Authentication is the process of validating the identity of a user or client. Typically, clients present a username and password pair as a credential to identify themselves for authentication.
The Credentials Manager allows you to define authentication methods as individual credentials. You can apply each credential to any monitor, alert, or feature that requires special permission to access restricted network resources.
The following table lists the usage restrictions you can choose from when you add a new credential using Credential Manager.
|May only be authorized for use by the owner||The default user authorization. Only the Administrator account that created the credential may assign it to a monitor, alert, or server / workstation control feature.|
|May be authorized for use by any account||Any ipMonitor account with access to the administrator web interface can assign the credential to a monitor, alert, or server / workstation control feature.|
|Always allowed when over SSL||
Allows ipMonitor to perform authentication if SSL encryption is used. When enabled, the Credential is authorized to use any authentication method. This may include authentication methods that are not specifically selected in the Add Credential window under Usage Restrictions.
For example, an HTML / ASP Monitor connects to a secure web site that challenges with Basic Authentication after the SSL connection was established.
When this option is enabled, the Credential is authorized to use any authentication method. This may include authentication methods that are not specifically selected in the Add Credential window under Usage Restrictions.
|May be used with Digest authentication schemes||
Uses Digest Authentication for monitors, alerts, and features. Monitor types include:
Digest authentication is a challenge/response mechanism based on the principle of a shared secret known to both the client and server. When challenged, ipMonitor acts as the client and creates a hash digest containing its secret key and password, which it sends to the server. If the server's independently created digest matches the key and password, the server authenticates the client.
Although Digest Authentication does not send passwords in clear text, unless SSL is used Digest Authentication is only a moderate improvement over Basic Authentication, as there is nothing to prevent recording of communications between the client and server.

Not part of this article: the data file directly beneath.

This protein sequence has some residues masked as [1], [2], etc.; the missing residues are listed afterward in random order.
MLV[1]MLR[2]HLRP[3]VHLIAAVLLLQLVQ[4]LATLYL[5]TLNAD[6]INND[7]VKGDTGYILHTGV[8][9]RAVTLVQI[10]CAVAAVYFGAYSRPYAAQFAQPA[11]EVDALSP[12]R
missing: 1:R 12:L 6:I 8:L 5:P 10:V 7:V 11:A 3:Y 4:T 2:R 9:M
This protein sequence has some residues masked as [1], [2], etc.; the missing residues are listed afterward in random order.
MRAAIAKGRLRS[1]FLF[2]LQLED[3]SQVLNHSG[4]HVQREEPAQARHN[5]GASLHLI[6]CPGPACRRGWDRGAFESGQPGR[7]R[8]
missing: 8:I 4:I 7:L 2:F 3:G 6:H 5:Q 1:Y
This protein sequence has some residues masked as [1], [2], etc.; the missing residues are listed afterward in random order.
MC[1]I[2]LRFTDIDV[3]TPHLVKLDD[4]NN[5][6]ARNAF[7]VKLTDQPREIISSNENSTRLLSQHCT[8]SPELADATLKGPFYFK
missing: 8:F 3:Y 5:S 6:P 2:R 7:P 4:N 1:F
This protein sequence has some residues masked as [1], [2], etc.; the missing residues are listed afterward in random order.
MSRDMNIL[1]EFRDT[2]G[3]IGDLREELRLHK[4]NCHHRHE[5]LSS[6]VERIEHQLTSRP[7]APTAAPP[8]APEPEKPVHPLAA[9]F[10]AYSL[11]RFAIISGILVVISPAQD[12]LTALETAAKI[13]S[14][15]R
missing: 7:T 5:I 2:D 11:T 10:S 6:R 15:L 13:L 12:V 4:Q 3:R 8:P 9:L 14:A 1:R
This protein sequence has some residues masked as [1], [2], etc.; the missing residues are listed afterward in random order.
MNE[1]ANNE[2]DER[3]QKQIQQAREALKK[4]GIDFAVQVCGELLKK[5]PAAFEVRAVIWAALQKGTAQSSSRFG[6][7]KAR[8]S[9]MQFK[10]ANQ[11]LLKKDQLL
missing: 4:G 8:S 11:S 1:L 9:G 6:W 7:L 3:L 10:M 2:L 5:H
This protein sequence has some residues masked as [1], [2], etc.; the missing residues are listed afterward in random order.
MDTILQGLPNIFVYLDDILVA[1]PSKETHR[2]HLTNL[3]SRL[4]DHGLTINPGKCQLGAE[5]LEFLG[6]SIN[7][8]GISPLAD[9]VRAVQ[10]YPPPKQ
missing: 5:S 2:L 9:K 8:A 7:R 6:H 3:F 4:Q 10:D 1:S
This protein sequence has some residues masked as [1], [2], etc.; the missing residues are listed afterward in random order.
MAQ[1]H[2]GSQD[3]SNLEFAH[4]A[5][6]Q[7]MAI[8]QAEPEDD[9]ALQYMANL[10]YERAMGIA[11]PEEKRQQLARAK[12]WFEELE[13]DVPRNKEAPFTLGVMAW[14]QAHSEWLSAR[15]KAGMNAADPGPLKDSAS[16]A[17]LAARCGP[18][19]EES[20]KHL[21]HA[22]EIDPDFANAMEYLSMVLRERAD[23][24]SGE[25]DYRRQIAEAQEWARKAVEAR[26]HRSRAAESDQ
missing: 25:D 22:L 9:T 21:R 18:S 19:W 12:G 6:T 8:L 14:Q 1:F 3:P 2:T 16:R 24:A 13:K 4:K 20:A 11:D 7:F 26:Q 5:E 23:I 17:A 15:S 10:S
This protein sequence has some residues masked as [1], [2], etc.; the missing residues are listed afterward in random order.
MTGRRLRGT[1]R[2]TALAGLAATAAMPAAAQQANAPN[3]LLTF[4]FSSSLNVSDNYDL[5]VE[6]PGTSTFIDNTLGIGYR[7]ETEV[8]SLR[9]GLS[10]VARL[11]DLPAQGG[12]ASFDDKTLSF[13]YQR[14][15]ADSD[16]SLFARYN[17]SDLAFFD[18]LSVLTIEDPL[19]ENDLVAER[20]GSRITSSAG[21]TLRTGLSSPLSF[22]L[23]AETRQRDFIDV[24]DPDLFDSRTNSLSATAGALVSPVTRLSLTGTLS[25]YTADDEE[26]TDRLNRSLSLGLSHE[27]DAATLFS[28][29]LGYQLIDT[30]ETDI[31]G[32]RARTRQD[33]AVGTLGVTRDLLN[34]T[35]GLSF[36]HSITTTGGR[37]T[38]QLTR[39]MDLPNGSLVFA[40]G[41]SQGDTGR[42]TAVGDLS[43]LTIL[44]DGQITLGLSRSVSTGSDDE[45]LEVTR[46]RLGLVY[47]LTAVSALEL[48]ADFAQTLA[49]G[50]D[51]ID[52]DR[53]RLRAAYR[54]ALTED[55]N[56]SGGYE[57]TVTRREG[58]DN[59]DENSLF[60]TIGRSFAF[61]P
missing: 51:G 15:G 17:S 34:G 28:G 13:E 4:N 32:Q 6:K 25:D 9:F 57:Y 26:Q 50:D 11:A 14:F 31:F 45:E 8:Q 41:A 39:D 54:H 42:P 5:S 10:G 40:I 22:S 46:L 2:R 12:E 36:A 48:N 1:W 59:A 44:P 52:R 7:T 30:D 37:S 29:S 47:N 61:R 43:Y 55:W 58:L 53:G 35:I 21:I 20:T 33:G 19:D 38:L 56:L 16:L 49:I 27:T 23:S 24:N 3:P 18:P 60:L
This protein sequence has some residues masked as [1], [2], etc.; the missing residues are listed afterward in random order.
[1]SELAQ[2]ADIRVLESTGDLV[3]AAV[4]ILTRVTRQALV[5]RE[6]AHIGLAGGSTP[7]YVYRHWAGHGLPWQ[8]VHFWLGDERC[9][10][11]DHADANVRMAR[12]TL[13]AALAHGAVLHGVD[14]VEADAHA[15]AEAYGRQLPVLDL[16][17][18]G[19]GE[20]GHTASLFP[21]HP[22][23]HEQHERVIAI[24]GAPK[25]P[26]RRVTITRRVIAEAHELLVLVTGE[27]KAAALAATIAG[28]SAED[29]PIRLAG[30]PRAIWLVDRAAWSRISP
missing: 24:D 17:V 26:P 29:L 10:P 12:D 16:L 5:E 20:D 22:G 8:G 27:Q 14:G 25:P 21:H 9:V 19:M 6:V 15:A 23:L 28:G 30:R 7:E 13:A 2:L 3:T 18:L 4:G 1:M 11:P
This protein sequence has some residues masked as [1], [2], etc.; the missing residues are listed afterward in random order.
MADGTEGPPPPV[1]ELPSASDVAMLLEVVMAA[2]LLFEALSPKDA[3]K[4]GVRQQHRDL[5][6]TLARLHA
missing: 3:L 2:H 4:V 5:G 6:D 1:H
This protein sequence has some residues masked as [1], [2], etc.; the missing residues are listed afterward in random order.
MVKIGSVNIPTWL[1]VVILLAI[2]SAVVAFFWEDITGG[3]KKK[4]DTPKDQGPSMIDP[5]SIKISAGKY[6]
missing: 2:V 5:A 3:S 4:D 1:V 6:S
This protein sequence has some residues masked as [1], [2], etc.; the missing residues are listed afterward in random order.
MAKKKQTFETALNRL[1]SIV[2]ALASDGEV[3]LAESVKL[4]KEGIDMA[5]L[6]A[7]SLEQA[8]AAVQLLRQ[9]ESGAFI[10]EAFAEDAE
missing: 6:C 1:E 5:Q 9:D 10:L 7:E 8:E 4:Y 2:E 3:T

|May be used with NTLM Schemes (Windows NT LAN Manager)||Uses Windows NT LAN Manager (NTLM) Authentication for monitors, alerts, and features.
Monitor types include:
|May be used with Windows Impersonation for use with RPC||
Uses Remote Procedure Call (RPC) Impersonation for monitors, alerts and features such as:
RPC is a programming interface that allows one program to use the services of another program on a remote machine. The Usage Restriction option allows the ipMonitor Service to impersonate the security context of a separate Account before carrying out the RPC call.
|May be used with Windows Impersonation to start an external process||
Allows the ipMonitor Service to impersonate the security context of a separate account for monitors, alerts, and features (such as External Process monitors and External Process alerts) before launching an external application or script.
|May be used with ADO in Standard (SQL) Authentication||
Uses the ADO user restriction for the following monitors:
ActiveX Data Objects (ADO) is a programming interface from Microsoft® that provides a standardized interface to many different databases and data sources. OLE DB Providers written by Microsoft and other vendors are used to connect to different types of data sources through one standardized interface.
|May be used to encrypt data||Allows ipMonitor to encrypt and export the credentials database when used to archive configuration data within the Internal Maintenance feature.|
|May be transmitted in clear text||
Allow ipMonitor to authenticate in clear text for monitors, alerts and features such as:
Using Basic Authentication, the username and password information is sent over the network encoded using Base64 encoding. Unless used over SSL, Basic Authentication is inherently insecure because Base64 can be easily decoded. Basic Authentication essentially sends the username and password as plain text.